Locals guard the trees jealously and when seeds sprout around their yards, they fence around it using thorny tree branches to help keep away domestic animals.

Traditional leaders often discourage people from cutting the masau fruit tree as it is an important source of food and income in lean seasons. Village heads also discourage traders and villagers from using crude methods of harvesting, such as shaking the branches and throwing objects to dislodge the fruits.

This, they say, damages trees and lowers yields in following seasons. Those who are caught cutting down trees, are often fined or banned from harvesting the fruit.

Zimbabwe is endowed with many indigenous fruits which are distributed in different parts of the country.

The Forestry Commission often runs campaigns that have helped local communities to recognise the essential role played by forest fruit products in people’s livelihoods.

This has helped the communities to change their attitudes towards the forests.

“We have to guard our remaining forests and use masau and other wild fruits to survive the problems that are coming with climate change,” said Vhiri.

“Indigenous fruits are important cash plants for us. We also use them to improve our nutrition and in times of famine, they are an important food backup.

“Masau have many functions and are very important in reducing hunger and poverty in our community.”

Masau fruit can fetch about US$20 per 50-kg bag in cities such as Harare, Gweru, Mutare and Bulawayo. Local communities also use it to barter, exchanging the fruit for maize, chicken, clothes and goats.

The masau fruit are also found in neighbouring Malawi, Mozambique and Zambia.

“The national production of masau in Zimbabwe is estimated at 200 000 tonnes per year,” Hendrex Phiri, a researcher into African fruits, was quoted saying in a report, a few years ago.

“Unfortunately, most of this undergoes post-harvest losses, with over 60 percent of it having to be discarded. Other problems are poor marketing and inadequate harvest and processing techniques, as well as lack of strategic product development for value-addition to fruits. It is a shame that local producers do not get more support to develop this very promising sector.”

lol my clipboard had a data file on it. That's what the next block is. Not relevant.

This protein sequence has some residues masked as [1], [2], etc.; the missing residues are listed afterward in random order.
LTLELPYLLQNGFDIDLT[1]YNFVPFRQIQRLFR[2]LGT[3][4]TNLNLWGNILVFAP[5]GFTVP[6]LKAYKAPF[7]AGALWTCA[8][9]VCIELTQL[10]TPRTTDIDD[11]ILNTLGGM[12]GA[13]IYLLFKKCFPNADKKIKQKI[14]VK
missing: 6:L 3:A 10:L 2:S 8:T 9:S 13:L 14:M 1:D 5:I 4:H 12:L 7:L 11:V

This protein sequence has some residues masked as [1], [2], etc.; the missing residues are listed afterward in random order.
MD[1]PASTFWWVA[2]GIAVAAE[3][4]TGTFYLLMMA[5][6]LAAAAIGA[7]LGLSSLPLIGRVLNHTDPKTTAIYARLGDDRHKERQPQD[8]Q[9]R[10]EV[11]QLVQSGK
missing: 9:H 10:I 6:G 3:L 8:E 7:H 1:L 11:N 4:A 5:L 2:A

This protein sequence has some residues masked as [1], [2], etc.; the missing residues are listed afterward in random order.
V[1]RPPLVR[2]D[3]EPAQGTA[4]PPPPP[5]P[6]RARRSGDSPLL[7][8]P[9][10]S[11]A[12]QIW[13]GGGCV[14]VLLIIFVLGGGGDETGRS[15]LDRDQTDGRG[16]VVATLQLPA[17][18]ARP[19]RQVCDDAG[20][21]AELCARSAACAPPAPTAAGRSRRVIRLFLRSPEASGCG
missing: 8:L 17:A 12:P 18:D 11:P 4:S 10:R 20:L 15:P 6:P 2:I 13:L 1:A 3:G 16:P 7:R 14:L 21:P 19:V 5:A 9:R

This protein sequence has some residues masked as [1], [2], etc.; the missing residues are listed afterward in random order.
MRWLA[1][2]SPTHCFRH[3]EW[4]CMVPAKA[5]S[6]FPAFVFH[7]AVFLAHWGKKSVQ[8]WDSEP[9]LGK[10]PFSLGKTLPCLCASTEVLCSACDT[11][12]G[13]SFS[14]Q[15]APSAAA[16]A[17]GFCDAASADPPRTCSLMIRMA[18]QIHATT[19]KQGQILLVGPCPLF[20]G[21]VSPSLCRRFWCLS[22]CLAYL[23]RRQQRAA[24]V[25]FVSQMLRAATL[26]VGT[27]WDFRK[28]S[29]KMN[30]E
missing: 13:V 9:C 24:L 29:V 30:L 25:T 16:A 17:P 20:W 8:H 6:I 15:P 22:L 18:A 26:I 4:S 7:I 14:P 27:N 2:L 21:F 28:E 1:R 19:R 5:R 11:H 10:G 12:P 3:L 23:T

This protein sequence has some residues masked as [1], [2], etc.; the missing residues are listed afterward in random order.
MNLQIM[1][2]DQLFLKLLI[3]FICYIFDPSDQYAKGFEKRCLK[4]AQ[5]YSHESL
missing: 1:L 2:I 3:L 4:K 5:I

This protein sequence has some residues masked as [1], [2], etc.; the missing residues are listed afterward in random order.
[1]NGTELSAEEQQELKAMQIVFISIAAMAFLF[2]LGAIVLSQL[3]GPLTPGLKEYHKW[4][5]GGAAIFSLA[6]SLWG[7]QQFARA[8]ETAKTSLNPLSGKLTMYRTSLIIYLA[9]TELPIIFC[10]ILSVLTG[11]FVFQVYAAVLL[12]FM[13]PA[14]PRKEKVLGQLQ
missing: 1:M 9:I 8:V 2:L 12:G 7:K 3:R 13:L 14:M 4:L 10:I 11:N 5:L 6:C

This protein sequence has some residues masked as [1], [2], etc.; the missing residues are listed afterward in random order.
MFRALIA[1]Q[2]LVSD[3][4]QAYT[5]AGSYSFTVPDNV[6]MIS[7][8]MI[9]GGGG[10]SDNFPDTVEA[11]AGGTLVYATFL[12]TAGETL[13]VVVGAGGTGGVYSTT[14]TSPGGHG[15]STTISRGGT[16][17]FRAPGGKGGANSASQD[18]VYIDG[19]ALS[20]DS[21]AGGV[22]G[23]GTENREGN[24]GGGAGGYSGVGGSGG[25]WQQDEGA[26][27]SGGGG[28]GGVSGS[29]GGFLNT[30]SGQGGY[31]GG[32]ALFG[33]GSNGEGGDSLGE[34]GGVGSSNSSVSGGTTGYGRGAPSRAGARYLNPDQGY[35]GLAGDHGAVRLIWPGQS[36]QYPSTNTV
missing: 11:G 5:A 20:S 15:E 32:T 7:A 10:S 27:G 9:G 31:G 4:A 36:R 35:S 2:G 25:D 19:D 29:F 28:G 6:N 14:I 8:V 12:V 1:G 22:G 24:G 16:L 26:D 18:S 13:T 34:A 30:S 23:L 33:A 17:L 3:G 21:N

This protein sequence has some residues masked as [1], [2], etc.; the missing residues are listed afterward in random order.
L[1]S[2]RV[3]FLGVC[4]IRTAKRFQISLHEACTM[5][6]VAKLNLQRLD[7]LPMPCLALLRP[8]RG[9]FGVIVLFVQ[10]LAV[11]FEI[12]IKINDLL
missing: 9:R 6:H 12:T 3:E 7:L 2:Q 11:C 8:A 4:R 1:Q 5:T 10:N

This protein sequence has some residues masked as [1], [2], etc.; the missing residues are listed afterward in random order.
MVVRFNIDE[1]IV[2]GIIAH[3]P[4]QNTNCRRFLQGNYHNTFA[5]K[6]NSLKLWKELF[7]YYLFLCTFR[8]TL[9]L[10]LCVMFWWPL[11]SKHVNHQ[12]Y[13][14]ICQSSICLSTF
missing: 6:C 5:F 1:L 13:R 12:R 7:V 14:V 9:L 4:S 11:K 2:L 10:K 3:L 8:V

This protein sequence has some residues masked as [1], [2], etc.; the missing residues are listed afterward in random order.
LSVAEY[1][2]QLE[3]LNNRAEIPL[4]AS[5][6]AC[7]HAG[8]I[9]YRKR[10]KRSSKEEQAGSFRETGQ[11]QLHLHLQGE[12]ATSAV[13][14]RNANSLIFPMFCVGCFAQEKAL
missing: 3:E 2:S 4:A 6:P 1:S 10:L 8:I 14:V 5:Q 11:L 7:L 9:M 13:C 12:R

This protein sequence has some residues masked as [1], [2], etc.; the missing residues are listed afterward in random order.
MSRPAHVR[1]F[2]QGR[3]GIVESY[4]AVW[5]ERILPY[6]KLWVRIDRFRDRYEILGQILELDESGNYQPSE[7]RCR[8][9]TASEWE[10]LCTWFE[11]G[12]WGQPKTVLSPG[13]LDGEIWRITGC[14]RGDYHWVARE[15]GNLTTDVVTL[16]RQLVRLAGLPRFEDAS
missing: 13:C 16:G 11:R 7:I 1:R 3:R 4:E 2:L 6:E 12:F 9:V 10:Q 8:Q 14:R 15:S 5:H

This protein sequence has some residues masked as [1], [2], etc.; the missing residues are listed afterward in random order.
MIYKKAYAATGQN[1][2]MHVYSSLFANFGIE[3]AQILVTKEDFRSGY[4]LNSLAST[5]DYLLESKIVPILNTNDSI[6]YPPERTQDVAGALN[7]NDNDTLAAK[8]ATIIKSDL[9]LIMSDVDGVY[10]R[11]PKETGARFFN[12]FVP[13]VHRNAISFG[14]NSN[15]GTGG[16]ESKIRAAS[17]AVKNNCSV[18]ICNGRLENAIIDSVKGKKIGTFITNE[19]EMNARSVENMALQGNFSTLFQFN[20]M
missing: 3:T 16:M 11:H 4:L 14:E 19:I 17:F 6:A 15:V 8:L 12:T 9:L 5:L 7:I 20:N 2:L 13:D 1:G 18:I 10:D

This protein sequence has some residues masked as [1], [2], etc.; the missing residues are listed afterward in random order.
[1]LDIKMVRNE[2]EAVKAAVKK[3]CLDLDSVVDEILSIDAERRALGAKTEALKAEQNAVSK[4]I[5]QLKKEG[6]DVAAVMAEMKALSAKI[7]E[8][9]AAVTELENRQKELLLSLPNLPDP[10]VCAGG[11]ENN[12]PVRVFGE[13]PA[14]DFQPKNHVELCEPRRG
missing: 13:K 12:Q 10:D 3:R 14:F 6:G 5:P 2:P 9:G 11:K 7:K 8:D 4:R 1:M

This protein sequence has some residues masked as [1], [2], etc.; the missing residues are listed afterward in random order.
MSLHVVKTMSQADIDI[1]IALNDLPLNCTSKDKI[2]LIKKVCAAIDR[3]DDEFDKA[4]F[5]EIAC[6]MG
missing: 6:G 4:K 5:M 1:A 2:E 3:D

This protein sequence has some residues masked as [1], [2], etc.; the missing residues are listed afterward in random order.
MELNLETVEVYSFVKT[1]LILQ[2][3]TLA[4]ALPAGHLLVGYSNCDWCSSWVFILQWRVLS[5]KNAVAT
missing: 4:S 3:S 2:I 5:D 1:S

But things have changed and Bindura University of Science Education (BUSE) now runs the Masawu Value Addition Project to harness wild fruits through value addition.

Zimbabwe now has the Mwenezi Marula/Mapfura Processing and Value Addition Plant that was commissioned last year in Masvingo Province. The projects have greatly improved livelihoods in the dry and arid regions of the country.

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African 2026 World Cup Qualifying Fixtures

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Although the 2026 FIFA World Cup is still years away, the African qualifiers are set to begin soon. The next World Cup will be held in three locations for the first time in history – the US, Canada, and Mexico. CAF has secured 9 slots for African teams who will battle it out for a chance to play on the global stage. Below, we review the African 2026 FIFA World Cup qualification schedule and fixtures.

New Qualification Format

Nine CAF teams will make it to the World Cup. This is a change from the previous five, which means local and international betting sites have to update their betting lines even as the CAF adjusts its qualification format. The CAF announced this new format on May 19 this year. Now, participating teams will be drawn into nine groups of six teams, with each group winner qualifying directly for the World Cup. 

Draw and Groups

On July 13, the CAF performed the draw for the qualifications in Abidjan, Ivory Coast. All 54 CAF football associations will be represented, and the teams will be divided into the following groups:

  1. Group I: Chad, Comoros, CAR, Madagascar, Ghana, Mali
  2. Group H: Sao Tome and Principe, Liberia, Malawi, Namibia, Equatorial Guinea, Tunisia
  3. Group G: Somalia, Botswana, Mozambique, Uganda, Guinea, Algeria
  4. Group F: Seychelles, Burundi, Gambia, Kenya, Gabon, Ivory Coast
  5. Group E: Eritrea, Niger, Tanzania, Congo, Zambia, Morocco
  6. Group D: Mauritius, Eswatini, Libya, Angola, Cape Verde, Cameroon
  7. Group C: Lesotho, Rwanda, Zimbabwe, Benin, South Africa, Nigeria
  8. Group B: South Sudan, Sudan, Togo, Mauritania, DR Congo, Senegal
  9. Group A: Djibouti, Ethiopia, Sierra Leone, Guinea, Burkina Faso, Egypt


The qualifiers will be held across 10 match days with some combined dates for the playoff semifinals and finals. The closest dates to look forward to are:

Matchday One: Nov. 13-21, 2023

  1. Group I: Comoros Vs. Central African Republic, Ghana Vs. Madagascar, Mali Vs. Chad
  2. Group H: Liberia Vs. Malawi, Equatorial Guinea Vs. Namibia, Tunisia Vs. Sao Tome e Principe
  3. Group G: Botswana Vs. Mozambique, Guinea Vs. Uganda, Algeria Vs. Somalia
  4. Group F: Burundi Vs. Gambia, Gabon Vs. Kenya, Ivory Coast Vs. Seychelles
  5. Group E: Niger Vs. Tanzania, Zambia Vs. Congo Brazzaville, Morocco Vs. Eritrea
  6. Group D: Eswatini Vs. Libya, Cape Verde Vs. Angola, Cameroon Vs. Mauritius
  7. Group C: Rwanda Vs. Zimbabwe, South Africa Vs. Benin, Nigeria Vs. Lesotho
  8. Group B: Sudan Vs. Togo, Senegal Vs. South Sudan, Democratic Republic of Congo Vs. Mauritania,